GREENSBORO, N.C.–On a day when I was walking one of the great and forgotten battlefields of our War of Independence, the President was a few hundred miles to the southeast, addressing Special Operations troops and their families in Fayetteville, N.C., near Fort Bragg, home of the Green Berets. He was touting his proposed $48 billion increase in defense spending, saying the additional money was necessary to give the military “all the tools” it needs in the fight to keep the nation secure from its enemies.
“We want every terrorist to be made to live like an international fugitive on the run, with no place to settle, no place to organize, no place to hide, no government to hide behind–not ever a safe place to sleep,” the President said. Later, Mr. Bush watched as the troops at Fort Bragg staged a mock response to a mockery: Army Rangers parachuted from helicopters to “quell” a “riot” being conducted by other troops playing generic global troublemakers and shouting anti-American and anti-Bush slogans.
Here in Greensboro, while the President was observing the best-equipped troops in the world in action, hundreds of mock soldiers in well-crafted rags gathered for their annual re-creation of the battle of Guildford Court House. Never heard of it? Typical Yank. It was one of the Revolutionary War’s bloodiest fights: It featured two world-class generals, the American Nathanael Greene and Britain’s Lord Cornwallis, and was one of a handful of occasions when the Continental Army stood toe-to-toe with the British and inflicted far more casualties than it suffered.
The armies fought at Guildford Court House on March 15, 1781, and while the Americans and Greene technically lost because they retreated from the field, the British war machine was badly battered. When news reached Parliament of the battle, Charles Fox told the House of Commons, “Another such victory would ruin the British Army.” Ruin, in fact, followed: Cornwallis, appalled at the loss of a quarter of his men, thought it best to withdraw from Guilford Court House after two days, the better to resupply and re-form. The British marched first to Wilmington, S.C., and then north to Virginia, to meet history in Yorktown.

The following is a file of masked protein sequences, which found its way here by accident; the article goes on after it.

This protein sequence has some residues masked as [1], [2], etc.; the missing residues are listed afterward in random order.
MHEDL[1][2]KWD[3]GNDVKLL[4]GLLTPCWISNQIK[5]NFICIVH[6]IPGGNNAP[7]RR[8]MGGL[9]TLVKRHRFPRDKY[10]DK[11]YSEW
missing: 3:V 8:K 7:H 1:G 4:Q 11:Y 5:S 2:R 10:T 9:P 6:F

I was in North Carolina to research my biography of General Greene, and had the good luck–as in Branch Rickey’s “residue of design”–to have two knowledgeable escorts at my side when I toured the battlefield. Like me, Michael McLaughlin of Boston was on hand to research a writing project, and his friend Brett Wallis, a Winston-Salem resident, is a Revolutionary War re-enactor who’s gone AWOL the last few years because of family obligations. (It didn’t take him but five minutes on the field before he was making plans to re-enlist.)
Mr. Wallis shares my enthusiasm for General Greene, and his observations about this forgotten (though not for long) military genius not only rang true, but applied to our military predicament today. With the eye of an expert–these re-enactors are marvelous amateur historians as well as guardians of living history–Mr. Wallis described Greene’s order of battle and the ways in which he utilized the terrain to its best advantage. “He puts his first line here,” Mr. Wallis said, gesturing to what anybody else would see as a patch of grass. “This way, the oncoming British have to stumble through a ravine and a plowed field before they can really get going.” We walked back to where Greene placed his third and last line of defense. It’s at the crest of a ridge, some 600 yards or so behind his second line. To reach it, the well-equipped, well-armed British soldiers had to trudge through thick woods, and then down and up a pleasant little killing ground of rolling hills and cleared fields.
“Greene knew the British had all these advantages, but he used tactics that kept them constantly off-balance,” Mr. Wallis said. “They didn’t know what to expect. And it worked.”
Mr. Bush would have us believe that he has a little Nathanael Greene in him. At the appropriately named Fort Bragg, he talked about keeping our enemies off-balance, with the help, of course, of the finest hardware known to humankind. You have to wonder, though, whether we’re playing the role of Greene or of Cornwallis in this deadlier conflict. All our technology and firepower appear to have gotten us very little in Operation Anaconda, at least according to our Afghan friends. One local commander told the Associated Press that the key to demolishing terrorists in Afghanistan is to “know where they are hiding and then send in small commando units to take them out.
“Bombs from B-52’s won’t defeat Al Qaeda or the Taliban,” the commander said.
Lord Cornwallis would understand the dilemma.